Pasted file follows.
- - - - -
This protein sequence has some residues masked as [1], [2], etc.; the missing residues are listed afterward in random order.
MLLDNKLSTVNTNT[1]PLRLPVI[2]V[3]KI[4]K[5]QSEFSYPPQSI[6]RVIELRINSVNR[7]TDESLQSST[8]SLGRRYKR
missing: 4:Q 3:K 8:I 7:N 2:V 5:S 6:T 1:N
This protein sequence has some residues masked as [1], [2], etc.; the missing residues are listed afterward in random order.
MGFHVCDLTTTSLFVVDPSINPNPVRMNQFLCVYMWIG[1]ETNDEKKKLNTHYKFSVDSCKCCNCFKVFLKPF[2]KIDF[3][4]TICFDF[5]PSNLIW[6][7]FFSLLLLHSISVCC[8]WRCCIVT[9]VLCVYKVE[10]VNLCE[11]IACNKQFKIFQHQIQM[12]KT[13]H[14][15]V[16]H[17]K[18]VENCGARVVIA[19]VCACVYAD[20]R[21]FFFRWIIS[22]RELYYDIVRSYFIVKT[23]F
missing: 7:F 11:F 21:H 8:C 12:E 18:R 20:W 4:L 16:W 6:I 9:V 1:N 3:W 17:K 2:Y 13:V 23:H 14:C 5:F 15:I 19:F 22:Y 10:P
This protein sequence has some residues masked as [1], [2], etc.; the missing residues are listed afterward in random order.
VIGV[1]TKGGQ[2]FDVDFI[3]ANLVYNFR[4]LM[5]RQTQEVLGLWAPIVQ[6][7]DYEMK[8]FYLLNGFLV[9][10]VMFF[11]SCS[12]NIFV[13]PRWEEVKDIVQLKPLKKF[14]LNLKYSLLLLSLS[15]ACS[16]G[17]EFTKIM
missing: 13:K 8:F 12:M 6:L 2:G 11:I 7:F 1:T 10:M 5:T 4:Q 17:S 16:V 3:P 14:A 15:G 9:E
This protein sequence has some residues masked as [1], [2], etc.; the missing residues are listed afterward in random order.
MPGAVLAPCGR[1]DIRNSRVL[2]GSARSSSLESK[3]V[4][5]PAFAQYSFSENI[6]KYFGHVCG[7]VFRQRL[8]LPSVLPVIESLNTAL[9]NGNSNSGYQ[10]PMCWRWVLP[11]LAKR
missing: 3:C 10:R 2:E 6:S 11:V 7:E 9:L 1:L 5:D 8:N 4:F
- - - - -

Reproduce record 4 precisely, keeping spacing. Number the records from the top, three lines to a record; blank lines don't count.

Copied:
This protein sequence has some residues masked as [1], [2], etc.; the missing residues are listed afterward in random order.
MPGAVLAPCGR[1]DIRNSRVL[2]GSARSSSLESK[3]V[4][5]PAFAQYSFSENI[6]KYFGHVCG[7]VFRQRL[8]LPSVLPVIESLNTAL[9]NGNSNSGYQ[10]PMCWRWVLP[11]LAKR
missing: 3:C 10:R 2:E 6:S 11:V 7:E 9:L 1:L 5:D 8:N 4:F